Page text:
Monday, March 2, 2009

Analysis: President Barack Obama's Address to Congress

Following are excerpts of President Barack Obama's address to Congress [CNN Transcript, RCP Transcript, February 24, 2009]:

What is required now is for this country to pull together, confront boldly the challenges we face, and take responsibility for our future once more. Now, if we're honest with ourselves, we'll admit that for too long, we have not always met these responsibilities -- as a government or as a people.

Comment: This claim -- that we as a government and as a people haven't been taking responsibility for our future or boldly confronting the challenges we face -- is questionable. Part of the problem with it is that it's not clear what he's asserting.

Is Obama making a claim about peoples' motivations? Is he saying that, up until this point, nobody was trying to take responsibility for our future or trying to boldly confront the challenges the U.S. faces? If so, then what he's saying is false. Of course there were people trying to do just that. They may not have been advocating the same policies as Obama, but they clearly had the same goal.

Obama might instead be making a claim about what policies will effectively address our problems. In other words, Obama could be saying that, up until this point, we weren't adopting the policies that will successfully confront the challenges the U.S. faces and thus secure our future. Though people were previously trying to take responsibility for our future and confront certain challenges, they weren't implementing policies that -- in Obama's view -- will actually achieve those goals.

This second claim is not straightforwardly false. But its truth depends on whether or not Obama's policies really are effective, whether they really will fix the problems we currently face.

And making that case involves making an awful lot of empirical predictions, predictions about what effects various policies (regarding taxes, spending, trade agreements, regulations, etc.) will have on various economic elements (on unemployment, on economic growth, on inflation, etc.).

Contrary to the confidence displayed by our politicians and pundits, such predictions are not easy to make [CDP: How Easy is it to Understand the Economy? February 12, 2009].

If Obama wants to claim that only a certain set of policies will adequately solve our currently problems -- and this seems to be a central assertion of his address to Congress -- then he needs to defend that claim.

However, as is typical of politicians making economic claims -- or empirical claims in general -- he provides very little in the way of evidence to defend this claim.


I say this not to lay blame or look backwards, but because it is only by understanding how we arrived at this moment that we'll be able to lift ourselves out of this predicament.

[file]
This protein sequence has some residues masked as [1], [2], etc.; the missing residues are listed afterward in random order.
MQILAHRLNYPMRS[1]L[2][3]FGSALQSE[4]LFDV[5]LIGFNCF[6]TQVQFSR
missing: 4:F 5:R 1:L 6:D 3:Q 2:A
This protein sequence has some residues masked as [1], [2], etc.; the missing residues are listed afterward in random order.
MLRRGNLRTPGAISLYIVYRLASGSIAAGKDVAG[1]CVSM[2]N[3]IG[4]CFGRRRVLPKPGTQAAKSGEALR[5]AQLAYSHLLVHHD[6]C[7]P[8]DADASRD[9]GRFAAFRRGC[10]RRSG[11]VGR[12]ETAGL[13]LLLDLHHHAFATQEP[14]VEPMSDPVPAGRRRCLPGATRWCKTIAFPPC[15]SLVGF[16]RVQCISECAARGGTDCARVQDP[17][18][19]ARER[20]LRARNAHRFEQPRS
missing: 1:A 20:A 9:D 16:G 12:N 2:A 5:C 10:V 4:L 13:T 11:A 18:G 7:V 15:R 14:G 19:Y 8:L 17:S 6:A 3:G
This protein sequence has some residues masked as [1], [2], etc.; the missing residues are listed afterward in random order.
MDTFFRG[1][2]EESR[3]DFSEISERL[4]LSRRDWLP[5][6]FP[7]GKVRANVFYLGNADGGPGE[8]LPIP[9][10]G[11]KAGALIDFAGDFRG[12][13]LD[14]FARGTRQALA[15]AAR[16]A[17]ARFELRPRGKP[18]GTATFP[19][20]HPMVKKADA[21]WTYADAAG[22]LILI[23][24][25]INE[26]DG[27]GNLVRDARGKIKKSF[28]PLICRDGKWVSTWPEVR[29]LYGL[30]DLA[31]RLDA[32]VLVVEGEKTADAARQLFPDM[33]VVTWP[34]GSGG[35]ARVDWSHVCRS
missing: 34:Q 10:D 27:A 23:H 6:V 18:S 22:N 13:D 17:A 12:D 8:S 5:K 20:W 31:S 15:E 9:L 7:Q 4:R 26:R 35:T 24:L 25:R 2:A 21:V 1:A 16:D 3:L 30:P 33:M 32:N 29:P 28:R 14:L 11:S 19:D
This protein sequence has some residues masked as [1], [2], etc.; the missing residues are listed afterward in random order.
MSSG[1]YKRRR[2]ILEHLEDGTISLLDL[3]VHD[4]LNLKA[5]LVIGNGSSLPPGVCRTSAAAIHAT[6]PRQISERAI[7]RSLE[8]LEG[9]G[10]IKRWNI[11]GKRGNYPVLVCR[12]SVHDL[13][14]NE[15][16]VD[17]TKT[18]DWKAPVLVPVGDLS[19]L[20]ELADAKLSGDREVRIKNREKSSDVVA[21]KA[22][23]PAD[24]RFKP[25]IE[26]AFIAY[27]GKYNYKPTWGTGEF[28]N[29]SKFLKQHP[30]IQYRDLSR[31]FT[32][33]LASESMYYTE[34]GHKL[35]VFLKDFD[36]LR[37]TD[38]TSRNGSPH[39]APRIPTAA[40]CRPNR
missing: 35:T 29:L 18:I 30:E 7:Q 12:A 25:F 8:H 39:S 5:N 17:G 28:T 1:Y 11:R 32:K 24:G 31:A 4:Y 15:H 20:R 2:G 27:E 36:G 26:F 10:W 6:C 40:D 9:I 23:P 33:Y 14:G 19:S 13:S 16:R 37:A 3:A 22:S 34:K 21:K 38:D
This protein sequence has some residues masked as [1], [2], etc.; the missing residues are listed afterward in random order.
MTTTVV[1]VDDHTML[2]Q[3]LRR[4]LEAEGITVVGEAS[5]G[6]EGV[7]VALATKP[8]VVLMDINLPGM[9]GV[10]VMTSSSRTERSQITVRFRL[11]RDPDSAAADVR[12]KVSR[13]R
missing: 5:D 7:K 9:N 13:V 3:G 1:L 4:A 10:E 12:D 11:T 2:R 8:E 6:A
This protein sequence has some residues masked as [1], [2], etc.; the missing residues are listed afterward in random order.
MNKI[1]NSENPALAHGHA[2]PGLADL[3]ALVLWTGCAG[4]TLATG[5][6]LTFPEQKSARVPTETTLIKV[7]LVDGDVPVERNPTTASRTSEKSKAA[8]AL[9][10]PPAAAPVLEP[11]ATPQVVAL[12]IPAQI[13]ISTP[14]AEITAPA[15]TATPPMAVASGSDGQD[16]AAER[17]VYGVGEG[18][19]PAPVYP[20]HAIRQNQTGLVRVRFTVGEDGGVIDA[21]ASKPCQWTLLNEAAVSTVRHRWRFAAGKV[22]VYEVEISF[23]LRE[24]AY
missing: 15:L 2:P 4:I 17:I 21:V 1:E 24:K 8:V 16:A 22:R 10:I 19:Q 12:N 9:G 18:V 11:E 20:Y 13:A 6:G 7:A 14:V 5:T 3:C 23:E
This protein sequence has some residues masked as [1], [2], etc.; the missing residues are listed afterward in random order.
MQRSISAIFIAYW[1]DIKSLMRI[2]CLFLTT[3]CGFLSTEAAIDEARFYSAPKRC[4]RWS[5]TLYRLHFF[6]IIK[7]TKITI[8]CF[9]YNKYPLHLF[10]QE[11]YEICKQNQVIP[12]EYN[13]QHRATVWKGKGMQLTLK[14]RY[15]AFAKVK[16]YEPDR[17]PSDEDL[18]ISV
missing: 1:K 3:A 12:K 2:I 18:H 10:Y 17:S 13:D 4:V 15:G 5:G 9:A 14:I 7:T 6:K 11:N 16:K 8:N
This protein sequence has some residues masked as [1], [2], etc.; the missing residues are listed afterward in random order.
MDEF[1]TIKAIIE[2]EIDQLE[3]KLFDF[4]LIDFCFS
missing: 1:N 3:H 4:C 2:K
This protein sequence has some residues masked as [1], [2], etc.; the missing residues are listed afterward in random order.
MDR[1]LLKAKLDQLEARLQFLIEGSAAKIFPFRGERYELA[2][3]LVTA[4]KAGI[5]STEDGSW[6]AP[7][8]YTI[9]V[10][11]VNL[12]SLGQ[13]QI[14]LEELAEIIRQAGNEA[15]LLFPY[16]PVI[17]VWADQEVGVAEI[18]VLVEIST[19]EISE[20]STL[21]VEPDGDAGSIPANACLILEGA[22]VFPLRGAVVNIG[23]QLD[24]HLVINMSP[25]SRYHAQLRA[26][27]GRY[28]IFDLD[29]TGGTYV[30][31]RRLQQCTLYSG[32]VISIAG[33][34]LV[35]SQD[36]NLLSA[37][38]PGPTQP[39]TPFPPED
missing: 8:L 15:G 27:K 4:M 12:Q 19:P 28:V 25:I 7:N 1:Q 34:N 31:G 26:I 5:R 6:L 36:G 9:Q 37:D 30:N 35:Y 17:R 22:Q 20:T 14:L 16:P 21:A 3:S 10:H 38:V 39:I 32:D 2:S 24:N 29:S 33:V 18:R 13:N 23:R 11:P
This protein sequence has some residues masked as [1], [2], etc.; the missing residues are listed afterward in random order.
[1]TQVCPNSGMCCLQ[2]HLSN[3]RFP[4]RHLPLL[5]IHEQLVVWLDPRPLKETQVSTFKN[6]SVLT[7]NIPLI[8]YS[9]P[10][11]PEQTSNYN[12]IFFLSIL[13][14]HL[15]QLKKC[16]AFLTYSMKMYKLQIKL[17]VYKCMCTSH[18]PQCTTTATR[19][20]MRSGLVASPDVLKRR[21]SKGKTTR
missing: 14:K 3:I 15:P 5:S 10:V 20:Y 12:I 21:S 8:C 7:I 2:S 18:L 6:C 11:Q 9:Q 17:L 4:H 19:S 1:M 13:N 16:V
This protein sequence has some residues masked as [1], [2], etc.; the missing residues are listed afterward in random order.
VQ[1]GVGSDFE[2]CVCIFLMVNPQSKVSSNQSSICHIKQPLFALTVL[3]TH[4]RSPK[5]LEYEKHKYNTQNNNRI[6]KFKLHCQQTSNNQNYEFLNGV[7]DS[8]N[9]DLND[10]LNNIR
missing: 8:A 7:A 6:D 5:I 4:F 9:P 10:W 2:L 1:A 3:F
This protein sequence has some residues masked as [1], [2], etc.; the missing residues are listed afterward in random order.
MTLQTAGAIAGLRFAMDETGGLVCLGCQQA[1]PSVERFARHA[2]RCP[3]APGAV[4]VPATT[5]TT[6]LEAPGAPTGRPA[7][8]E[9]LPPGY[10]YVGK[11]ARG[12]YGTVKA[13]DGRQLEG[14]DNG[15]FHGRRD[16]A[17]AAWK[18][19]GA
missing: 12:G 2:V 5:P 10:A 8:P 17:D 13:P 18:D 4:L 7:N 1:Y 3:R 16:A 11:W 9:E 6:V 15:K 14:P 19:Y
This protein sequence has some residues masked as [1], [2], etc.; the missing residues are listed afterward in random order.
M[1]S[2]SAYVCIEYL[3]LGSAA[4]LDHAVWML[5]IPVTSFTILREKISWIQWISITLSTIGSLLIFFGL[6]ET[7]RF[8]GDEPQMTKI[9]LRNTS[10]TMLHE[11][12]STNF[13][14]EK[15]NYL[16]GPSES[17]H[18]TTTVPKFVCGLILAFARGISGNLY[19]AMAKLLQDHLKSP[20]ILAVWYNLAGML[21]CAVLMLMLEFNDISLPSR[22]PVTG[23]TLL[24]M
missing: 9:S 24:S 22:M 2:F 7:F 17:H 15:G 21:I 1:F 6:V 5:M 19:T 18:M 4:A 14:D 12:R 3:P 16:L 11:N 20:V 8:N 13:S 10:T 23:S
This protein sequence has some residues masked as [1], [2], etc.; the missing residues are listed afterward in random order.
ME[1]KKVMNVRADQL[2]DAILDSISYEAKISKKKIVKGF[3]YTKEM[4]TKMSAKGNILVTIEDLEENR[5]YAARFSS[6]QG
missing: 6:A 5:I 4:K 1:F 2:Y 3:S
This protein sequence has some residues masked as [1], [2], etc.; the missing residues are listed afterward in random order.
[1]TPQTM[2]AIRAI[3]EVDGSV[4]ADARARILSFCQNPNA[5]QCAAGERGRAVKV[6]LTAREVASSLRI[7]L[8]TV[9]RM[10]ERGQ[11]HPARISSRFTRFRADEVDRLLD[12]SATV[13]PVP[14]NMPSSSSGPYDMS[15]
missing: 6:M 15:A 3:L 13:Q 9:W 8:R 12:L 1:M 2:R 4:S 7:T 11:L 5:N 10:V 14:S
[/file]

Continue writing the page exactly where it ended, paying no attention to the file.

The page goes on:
Comment: Obama is saying that, in order to fix our currently problems, we must understand how they came to be. But he doesn't make much of a case for this claim.

It's not always the case that you need to know how a problem started in order to fix it. For instance, you don't need to know how a tire became flat: you can just replace it and the problem is fixed, without requiring any knowledge about the problem's origin. Likewise, clogged drains can often be cleared without know how they became clogged, and broken bones can often be mended without knowing how they were broken.

Sometimes you do need to know the origin of a problem in order to find the solution to that problem: this is often the case in medicine. Doctors often need to diagnose an ailment before they can effectively treat it (though not always, as in the aforementioned broken bones).

So, Obama needs to explain why our current situation is different from the flat tire or clogged drain situation. That is, he needs to explain why it is that we have to understand the origin of our problem before we can fix it.


In other words, we have lived through an era where too often, short-term gains were prized over long-term prosperity; where we failed to look beyond the next payment, the next quarter, or the next election. A surplus became an excuse to transfer wealth to the wealthy instead of an opportunity to invest in our future. Regulations were gutted for the sake of a quick profit at the expense of a healthy market.

Comment: As with his earlier claim that we should once more "confront boldly the challenges we face, and take responsibility for our future," is Obama making a claim about motivations or about what policies have (or have had) what results?

Is he saying that people in the past era sought short-term gains were prized over long-term prosperity? Is he saying that people gutted regulations in order to make a quick profit? Maybe some people had these motivations, but certainly many did not, in which case Obama is making a false assertion.

If, on the other hand, he's saying that -- whatever peoples' motivations were -- the policies of the past had good short-term results but bad long-term ones, then that is a statement relying on a host of empirical assertions which he has yet to back up.

Obama Demonizes Republicans